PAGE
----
The paradox herein lies that Obituary was anything but a summation to and end, but more an exploratory journey into the infinite dehumanization of all that is known, as confronted brazenly by their best selling release yet, The End Complete and later followed by the cynical and dark expedition of World Demise. Reunited with songwriter West, the band was conjoined like quintuplets sharing life and a name. Though finality was possibly inferred by these titles, OBITUARY was anything but finished. Ironically, the images conjured by songs such as “Don’t Care”, “Platonic Disease” and “World Demise” seemingly foretold of the millennium as can now be seen daily, displayed plainly across the screens of CNN and reality TV programs world wide; not bad for a bunch of rednecks from Florida with Budweiser dreams and bongwater nightmares.

After the release of Back from the Dead (1997), OBITUARY disbanded to focus on individual projects until reforming in 2003 to release the highly acclaimed Frozen in Time (2005) full-length. Longtime producer Scott Burns contributed to the album after 11 years since co-producing World Demise. The long awaited return brought forth the fan-favorite opening track “Redneck Stomp” and other long-lasting, tour classics such as “On The Floor” and “Slow Death.” Frozen in Time would be the last album the band released through Roadrunner Records as the band went on to sign with Candlelight Records for the following two releases, Xecutioner’s Return (2007) and Darkest Day (2009).

Fast forward to 2014, when after a five year gap between albums, OBITUARY successfully crowdfunded their new album and subsequently partnered with Relapse Records for it’s release. Reinvigorated with a new lineup featuring the additions of legendary bassist Terry Butler (Death, Massacre, Six Feet Under) and lead guitarist Ken Andrews. The result was Inked In Blood (2014) which immediately took the world by storm. The next couple years revolved around an extensive world tour schedule that took them to sold-out venues across the globe including tours with Cannibal Corpse, Carcass and Exodus and multiple mainstage festival appearances including 7000 Tons of Metal, Maryland Deathfest, Hellfest, Obscene Extreme, Full Terror Assault, Neurotic Deathfest, Graspop Metal Meeting, and the band’s own inaugural Florida Metal Fest.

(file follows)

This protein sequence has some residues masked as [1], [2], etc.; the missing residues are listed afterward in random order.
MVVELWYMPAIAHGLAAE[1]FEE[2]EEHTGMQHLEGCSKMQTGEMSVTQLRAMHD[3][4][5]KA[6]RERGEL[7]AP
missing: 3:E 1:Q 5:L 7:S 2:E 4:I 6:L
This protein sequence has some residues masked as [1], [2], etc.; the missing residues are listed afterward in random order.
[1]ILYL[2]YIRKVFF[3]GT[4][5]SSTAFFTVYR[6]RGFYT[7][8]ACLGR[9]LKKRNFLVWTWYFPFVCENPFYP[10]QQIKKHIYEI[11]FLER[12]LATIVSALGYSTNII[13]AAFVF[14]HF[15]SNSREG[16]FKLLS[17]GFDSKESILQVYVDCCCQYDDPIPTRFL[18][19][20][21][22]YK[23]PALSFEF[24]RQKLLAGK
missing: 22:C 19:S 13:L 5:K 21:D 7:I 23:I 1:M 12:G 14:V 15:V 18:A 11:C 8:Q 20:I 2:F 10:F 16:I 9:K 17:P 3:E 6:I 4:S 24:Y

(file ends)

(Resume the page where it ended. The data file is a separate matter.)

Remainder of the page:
To end 2016, OBITUARY released a surprise, live EP, Ten Thousand Ways to Die, featuring two brand new songs plus twelve classics and fan favorites recorded across eleven different cities during the Inked In Blood world tour. The EP left die-hard fans craving more, unbeknownst that it was just the beginning.
Now in 2017, OBITUARY return with their self-titled, 10th studio album, further cementing their legacy as one of the most important metal bands of all time! Picking up where Inked In Blood left off, OBITUARY show no signs of slowing down as they continue to reign as Kings of death metal. Recorded at their home studio in Tampa, FL, Obituary is a 10 track tour-de-force of bone-pulverising death metal that is as heavy, uncompromising and infectious as anything they’ve released in their historic, nearly 30-year career!

TOUR DATES Bandsintown